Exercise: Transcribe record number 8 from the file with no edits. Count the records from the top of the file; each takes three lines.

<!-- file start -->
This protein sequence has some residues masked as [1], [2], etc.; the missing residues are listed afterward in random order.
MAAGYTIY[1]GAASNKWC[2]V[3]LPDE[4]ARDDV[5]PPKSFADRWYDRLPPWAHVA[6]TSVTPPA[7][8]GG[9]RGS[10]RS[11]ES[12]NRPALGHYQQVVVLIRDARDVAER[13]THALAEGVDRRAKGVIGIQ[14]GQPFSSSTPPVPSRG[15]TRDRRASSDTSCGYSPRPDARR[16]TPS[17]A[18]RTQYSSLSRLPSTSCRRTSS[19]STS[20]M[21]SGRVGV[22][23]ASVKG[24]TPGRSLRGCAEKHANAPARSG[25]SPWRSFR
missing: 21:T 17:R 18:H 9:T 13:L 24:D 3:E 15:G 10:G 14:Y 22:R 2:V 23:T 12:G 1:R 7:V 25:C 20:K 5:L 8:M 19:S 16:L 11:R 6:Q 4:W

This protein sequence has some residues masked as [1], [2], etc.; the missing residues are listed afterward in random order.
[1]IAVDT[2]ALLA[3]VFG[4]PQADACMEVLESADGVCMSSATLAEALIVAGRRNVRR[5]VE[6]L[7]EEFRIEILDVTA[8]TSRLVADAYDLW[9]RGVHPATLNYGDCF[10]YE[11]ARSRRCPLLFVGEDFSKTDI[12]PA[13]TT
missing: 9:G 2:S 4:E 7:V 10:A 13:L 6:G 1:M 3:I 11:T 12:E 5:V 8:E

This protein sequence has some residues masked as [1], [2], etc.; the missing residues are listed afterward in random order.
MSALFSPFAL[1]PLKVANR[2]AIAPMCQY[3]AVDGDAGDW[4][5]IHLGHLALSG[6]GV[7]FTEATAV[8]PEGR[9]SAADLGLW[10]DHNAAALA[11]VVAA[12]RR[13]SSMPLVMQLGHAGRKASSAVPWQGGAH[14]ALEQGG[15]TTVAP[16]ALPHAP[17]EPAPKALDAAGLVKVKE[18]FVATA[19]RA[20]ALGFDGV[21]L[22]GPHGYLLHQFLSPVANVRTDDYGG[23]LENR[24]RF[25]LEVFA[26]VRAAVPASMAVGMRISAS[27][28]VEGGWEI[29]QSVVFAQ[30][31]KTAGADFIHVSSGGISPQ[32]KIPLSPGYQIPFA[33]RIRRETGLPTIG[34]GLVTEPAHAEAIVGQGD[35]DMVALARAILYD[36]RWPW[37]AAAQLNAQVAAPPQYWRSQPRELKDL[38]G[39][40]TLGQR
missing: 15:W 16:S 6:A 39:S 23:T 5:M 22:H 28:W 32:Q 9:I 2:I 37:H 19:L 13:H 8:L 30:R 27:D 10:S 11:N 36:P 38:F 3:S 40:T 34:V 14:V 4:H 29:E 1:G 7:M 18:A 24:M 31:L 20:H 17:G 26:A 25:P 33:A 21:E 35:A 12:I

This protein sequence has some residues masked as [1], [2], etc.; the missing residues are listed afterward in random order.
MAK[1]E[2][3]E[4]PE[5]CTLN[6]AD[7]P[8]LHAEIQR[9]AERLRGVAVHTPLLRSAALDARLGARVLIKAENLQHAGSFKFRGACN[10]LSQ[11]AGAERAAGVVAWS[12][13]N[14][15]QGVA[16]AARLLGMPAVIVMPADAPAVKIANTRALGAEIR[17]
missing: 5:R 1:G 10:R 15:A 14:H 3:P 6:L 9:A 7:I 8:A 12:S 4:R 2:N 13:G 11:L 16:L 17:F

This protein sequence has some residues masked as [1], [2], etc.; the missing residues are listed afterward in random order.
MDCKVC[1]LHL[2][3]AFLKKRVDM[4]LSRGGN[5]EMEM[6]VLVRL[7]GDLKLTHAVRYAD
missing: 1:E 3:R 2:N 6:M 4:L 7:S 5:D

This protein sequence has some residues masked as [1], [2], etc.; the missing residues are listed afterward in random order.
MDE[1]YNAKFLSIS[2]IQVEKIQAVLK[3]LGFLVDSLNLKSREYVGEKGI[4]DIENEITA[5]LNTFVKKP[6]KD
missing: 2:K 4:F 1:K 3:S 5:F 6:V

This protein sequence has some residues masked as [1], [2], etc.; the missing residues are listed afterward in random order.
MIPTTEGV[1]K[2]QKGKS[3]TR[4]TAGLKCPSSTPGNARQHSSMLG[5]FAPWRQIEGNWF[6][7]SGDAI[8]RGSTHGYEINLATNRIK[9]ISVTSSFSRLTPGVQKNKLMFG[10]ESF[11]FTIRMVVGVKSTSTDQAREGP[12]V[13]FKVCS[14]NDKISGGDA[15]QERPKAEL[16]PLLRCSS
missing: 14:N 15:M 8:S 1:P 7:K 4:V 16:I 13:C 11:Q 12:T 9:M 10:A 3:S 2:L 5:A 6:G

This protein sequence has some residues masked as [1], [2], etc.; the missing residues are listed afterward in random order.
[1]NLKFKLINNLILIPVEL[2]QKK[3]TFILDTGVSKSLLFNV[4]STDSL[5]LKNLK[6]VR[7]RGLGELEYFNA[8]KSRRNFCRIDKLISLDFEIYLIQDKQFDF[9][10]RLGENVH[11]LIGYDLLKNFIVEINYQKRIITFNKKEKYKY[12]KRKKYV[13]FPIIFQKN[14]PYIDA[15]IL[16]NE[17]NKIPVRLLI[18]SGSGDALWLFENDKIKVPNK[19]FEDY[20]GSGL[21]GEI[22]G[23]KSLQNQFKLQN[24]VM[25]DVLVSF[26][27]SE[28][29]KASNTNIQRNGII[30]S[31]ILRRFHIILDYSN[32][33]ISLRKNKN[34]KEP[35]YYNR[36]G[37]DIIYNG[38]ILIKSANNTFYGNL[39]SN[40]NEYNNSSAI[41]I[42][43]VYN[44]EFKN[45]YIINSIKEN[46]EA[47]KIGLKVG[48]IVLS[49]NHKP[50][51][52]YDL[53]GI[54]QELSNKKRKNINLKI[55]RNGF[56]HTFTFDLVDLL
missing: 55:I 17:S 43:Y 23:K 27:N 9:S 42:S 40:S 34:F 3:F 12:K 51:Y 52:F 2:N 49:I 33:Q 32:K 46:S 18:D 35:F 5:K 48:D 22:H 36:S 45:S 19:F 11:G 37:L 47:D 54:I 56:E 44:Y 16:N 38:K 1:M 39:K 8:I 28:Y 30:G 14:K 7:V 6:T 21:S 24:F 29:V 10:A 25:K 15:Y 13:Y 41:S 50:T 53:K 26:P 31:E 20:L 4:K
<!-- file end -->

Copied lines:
This protein sequence has some residues masked as [1], [2], etc.; the missing residues are listed afterward in random order.
[1]NLKFKLINNLILIPVEL[2]QKK[3]TFILDTGVSKSLLFNV[4]STDSL[5]LKNLK[6]VR[7]RGLGELEYFNA[8]KSRRNFCRIDKLISLDFEIYLIQDKQFDF[9][10]RLGENVH[11]LIGYDLLKNFIVEINYQKRIITFNKKEKYKY[12]KRKKYV[13]FPIIFQKN[14]PYIDA[15]IL[16]NE[17]NKIPVRLLI[18]SGSGDALWLFENDKIKVPNK[19]FEDY[20]GSGL[21]GEI[22]G[23]KSLQNQFKLQN[24]VM[25]DVLVSF[26][27]SE[28][29]KASNTNIQRNGII[30]S[31]ILRRFHIILDYSN[32][33]ISLRKNKN[34]KEP[35]YYNR[36]G[37]DIIYNG[38]ILIKSANNTFYGNL[39]SN[40]NEYNNSSAI[41]I[42][43]VYN[44]EFKN[45]YIINSIKEN[46]EA[47]KIGLKVG[48]IVLS[49]NHKP[50][51][52]YDL[53]GI[54]QELSNKKRKNINLKI[55]RNGF[56]HTFTFDLVDLL
missing: 55:I 17:S 43:Y 23:K 27:N 9:S 42:S 40:S 34:F 3:F 12:K 51:Y 52:F 2:N 49:I 33:Q 32:K 46:S 18:D 35:F 5:K 48:D 22:H 36:S 45:S 19:F 11:G 37:L 47:D 54:I 56:E 44:Y 16:N 38:K 1:M 39:K 8:I 28:Y 30:G 14:K 7:V 6:T 21:S 24:F 29:V 10:A 25:K 15:Y 13:Y 41:S 50:T 53:K 26:P 31:E 20:L 4:K